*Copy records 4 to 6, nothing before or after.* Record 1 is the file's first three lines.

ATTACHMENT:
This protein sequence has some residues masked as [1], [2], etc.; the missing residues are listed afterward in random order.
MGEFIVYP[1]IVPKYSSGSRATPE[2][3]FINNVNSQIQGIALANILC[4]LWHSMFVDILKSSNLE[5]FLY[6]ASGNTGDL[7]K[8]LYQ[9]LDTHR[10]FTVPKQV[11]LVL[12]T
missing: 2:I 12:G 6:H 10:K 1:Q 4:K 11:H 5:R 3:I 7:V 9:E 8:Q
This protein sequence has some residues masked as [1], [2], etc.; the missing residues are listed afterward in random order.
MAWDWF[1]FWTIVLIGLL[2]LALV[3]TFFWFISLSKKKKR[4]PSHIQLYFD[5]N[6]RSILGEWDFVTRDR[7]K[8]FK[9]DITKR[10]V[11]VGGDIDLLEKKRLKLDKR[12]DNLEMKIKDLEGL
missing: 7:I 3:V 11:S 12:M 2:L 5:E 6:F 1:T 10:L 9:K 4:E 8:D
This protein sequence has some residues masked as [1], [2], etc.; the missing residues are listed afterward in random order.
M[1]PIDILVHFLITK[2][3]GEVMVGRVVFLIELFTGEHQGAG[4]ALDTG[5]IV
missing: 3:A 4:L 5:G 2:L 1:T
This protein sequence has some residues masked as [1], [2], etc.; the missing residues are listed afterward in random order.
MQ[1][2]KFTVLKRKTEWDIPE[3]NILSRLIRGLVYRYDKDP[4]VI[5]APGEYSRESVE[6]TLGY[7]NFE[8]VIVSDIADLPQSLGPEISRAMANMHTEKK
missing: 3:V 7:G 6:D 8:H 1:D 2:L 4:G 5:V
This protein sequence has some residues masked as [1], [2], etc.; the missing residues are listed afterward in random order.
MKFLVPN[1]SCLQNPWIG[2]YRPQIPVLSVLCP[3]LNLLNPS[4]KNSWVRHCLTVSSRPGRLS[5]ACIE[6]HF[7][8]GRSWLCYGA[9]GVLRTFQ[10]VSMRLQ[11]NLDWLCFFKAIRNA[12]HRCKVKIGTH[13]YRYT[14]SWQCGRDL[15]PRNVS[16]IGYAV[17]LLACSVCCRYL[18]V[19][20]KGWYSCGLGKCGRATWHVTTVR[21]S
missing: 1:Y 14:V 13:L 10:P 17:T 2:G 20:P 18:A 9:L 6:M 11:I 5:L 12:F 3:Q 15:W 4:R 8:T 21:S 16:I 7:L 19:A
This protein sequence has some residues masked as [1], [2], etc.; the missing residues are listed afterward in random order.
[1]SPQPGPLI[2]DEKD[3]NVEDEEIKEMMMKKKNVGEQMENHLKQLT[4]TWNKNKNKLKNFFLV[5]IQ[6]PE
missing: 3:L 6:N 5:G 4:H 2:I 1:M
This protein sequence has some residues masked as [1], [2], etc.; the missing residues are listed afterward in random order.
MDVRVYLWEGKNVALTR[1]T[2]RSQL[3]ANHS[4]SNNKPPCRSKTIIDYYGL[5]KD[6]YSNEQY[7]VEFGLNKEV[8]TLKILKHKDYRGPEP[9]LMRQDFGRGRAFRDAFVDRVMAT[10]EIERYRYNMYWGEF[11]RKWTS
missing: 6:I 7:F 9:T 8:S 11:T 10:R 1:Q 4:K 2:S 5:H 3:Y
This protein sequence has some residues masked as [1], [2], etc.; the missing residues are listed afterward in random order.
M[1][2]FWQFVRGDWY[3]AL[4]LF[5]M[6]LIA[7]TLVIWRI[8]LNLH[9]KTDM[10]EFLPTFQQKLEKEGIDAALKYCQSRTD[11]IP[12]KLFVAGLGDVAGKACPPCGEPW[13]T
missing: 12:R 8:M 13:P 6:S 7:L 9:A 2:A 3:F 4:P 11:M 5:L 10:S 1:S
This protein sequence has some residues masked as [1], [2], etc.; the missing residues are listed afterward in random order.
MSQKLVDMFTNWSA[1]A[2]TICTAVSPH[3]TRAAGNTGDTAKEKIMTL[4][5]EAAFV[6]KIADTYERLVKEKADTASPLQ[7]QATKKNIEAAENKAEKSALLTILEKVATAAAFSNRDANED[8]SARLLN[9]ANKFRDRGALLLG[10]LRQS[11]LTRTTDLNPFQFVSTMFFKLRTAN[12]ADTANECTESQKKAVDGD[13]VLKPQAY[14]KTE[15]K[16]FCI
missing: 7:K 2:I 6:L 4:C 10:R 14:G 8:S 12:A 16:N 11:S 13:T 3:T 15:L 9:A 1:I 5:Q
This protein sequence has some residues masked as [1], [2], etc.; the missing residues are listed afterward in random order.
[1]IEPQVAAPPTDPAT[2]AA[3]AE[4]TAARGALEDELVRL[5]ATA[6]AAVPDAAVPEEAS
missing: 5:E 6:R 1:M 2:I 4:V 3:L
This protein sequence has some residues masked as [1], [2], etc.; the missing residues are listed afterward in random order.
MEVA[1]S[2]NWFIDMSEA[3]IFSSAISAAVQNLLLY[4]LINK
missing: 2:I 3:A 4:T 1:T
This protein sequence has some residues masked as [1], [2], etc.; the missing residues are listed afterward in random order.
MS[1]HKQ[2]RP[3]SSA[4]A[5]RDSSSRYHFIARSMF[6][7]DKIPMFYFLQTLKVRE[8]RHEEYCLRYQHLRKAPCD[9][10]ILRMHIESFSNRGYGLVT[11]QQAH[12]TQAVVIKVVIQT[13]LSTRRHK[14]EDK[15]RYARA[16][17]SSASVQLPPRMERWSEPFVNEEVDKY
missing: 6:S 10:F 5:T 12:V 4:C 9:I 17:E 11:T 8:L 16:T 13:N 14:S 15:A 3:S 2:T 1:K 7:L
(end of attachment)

This protein sequence has some residues masked as [1], [2], etc.; the missing residues are listed afterward in random order.
MQ[1][2]KFTVLKRKTEWDIPE[3]NILSRLIRGLVYRYDKDP[4]VI[5]APGEYSRESVE[6]TLGY[7]NFE[8]VIVSDIADLPQSLGPEISRAMANMHTEKK
missing: 3:V 7:G 6:D 8:H 1:D 2:L 4:G 5:V
This protein sequence has some residues masked as [1], [2], etc.; the missing residues are listed afterward in random order.
MKFLVPN[1]SCLQNPWIG[2]YRPQIPVLSVLCP[3]LNLLNPS[4]KNSWVRHCLTVSSRPGRLS[5]ACIE[6]HF[7][8]GRSWLCYGA[9]GVLRTFQ[10]VSMRLQ[11]NLDWLCFFKAIRNA[12]HRCKVKIGTH[13]YRYT[14]SWQCGRDL[15]PRNVS[16]IGYAV[17]LLACSVCCRYL[18]V[19][20]KGWYSCGLGKCGRATWHVTTVR[21]S
missing: 1:Y 14:V 13:L 10:P 17:T 2:G 20:P 18:A 9:L 6:M 11:I 5:L 12:F 3:Q 15:W 4:R 8:T 21:S 16:I 7:L 19:A
This protein sequence has some residues masked as [1], [2], etc.; the missing residues are listed afterward in random order.
[1]SPQPGPLI[2]DEKD[3]NVEDEEIKEMMMKKKNVGEQMENHLKQLT[4]TWNKNKNKLKNFFLV[5]IQ[6]PE
missing: 3:L 6:N 5:G 4:H 2:I 1:M